Monday 18 July 2016

Perennial Philosophy

If this position has changed considerably today, it is entirely due to the lead given by Swami Vivekananda to Indian thought by his re-statement of the principles of the Sanatana Dharma, distinguishing it from the setting of caste, ritualism and Pouranic cults with which it was inextricably bound. Several others have attempted such re-statements after his time, but his was the first and the most authentic attempt in modern times, and it still stands unexcelled with all the prophetic force and fervour of a new revelation, before which the academic presentation of later writers pale into insignificance. In this respect his pioneering work is comparable only to that of Vyasa or Sri Sankara, who demonstrated the structural unity of Vedic thought, and of Sri Sankara, who systematized and expounded its philosophical implications. In common with these great men Swami Vivekananda too did not propound any new doctrines but claimed only to teach what the great Rishis had taught.

But none the less he was original, and that originality lay, as in the case of his great predecessors mentioned, in his capacity to state the doctrine in concepts that link them with current thought and life while at the same time making no compromise in respect of the spiritual values they embody.

Thus the essence of the Universal Philosophy of Religion known as the Vedanta, which of late has been christened a  the  'Perennial Philosophy' by Aldous Huxley, has been stated in a very brief, yet comprehensive manner, by the Swami as follows :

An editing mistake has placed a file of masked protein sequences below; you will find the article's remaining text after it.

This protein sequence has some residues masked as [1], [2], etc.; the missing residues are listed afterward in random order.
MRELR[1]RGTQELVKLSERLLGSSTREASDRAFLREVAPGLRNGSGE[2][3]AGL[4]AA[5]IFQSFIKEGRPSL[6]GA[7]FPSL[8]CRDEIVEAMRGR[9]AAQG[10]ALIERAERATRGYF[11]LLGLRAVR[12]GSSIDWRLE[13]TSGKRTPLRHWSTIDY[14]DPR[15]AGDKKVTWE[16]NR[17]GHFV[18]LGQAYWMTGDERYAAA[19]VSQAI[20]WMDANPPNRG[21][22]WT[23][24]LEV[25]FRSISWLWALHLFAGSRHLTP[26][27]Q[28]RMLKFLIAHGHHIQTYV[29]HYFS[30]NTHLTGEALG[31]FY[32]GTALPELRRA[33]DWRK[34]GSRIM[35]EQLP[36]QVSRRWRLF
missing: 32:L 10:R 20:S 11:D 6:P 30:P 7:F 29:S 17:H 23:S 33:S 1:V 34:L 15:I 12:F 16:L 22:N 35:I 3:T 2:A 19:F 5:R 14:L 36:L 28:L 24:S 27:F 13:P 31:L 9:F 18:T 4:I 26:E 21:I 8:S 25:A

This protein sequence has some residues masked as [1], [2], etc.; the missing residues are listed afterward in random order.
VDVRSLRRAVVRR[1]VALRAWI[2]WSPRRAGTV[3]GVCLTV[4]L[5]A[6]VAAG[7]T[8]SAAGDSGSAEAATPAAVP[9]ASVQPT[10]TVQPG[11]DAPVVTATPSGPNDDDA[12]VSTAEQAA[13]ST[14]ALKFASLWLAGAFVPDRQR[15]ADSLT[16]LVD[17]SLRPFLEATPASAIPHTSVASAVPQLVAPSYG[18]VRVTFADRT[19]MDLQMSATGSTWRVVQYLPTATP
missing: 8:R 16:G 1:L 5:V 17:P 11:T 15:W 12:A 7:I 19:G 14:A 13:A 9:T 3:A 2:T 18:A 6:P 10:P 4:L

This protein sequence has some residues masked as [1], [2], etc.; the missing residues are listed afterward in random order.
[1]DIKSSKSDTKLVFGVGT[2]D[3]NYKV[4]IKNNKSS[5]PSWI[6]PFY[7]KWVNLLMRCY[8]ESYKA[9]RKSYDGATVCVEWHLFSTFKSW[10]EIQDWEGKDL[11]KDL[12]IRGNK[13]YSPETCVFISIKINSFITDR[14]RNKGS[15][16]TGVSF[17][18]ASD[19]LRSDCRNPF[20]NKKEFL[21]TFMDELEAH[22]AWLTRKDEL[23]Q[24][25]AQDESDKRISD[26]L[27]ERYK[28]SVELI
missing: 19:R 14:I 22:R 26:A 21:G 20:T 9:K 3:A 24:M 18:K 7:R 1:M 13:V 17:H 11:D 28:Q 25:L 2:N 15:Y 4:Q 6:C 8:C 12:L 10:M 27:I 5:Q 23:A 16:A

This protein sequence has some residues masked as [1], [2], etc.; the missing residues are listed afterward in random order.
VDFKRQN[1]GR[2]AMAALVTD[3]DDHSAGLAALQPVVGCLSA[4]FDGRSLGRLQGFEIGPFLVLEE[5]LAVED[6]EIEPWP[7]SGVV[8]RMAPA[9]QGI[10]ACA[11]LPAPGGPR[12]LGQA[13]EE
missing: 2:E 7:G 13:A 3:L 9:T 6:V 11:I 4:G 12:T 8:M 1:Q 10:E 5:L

1. Each soul is potentially divine;

2. The goal is to manifest this divine within by controlling Nature, external and internal;

3. Do this either by work, or worship or psychic control, or philosophy, by one or more or all of these and be free;

4. This is the whole of religion. Doctrines or dogmas or rituals or books or temples or forms are but secondary details.

 This statement is so simple and brief and the modernity of its tone so apparent that it makes an immediate appeal to any reflective mind of today. And yet it is an uncompromising assertion of the doctrine of the Upanisads, and if the great Sankaracharya, who expounded the wisdom of the Upanisads in the past, were to come to life today, he would have congratulated its author in unmeasured terms for his faithfulness to Vedantic traditions in his re-statement of the teachings for the comprehension of the modern world.

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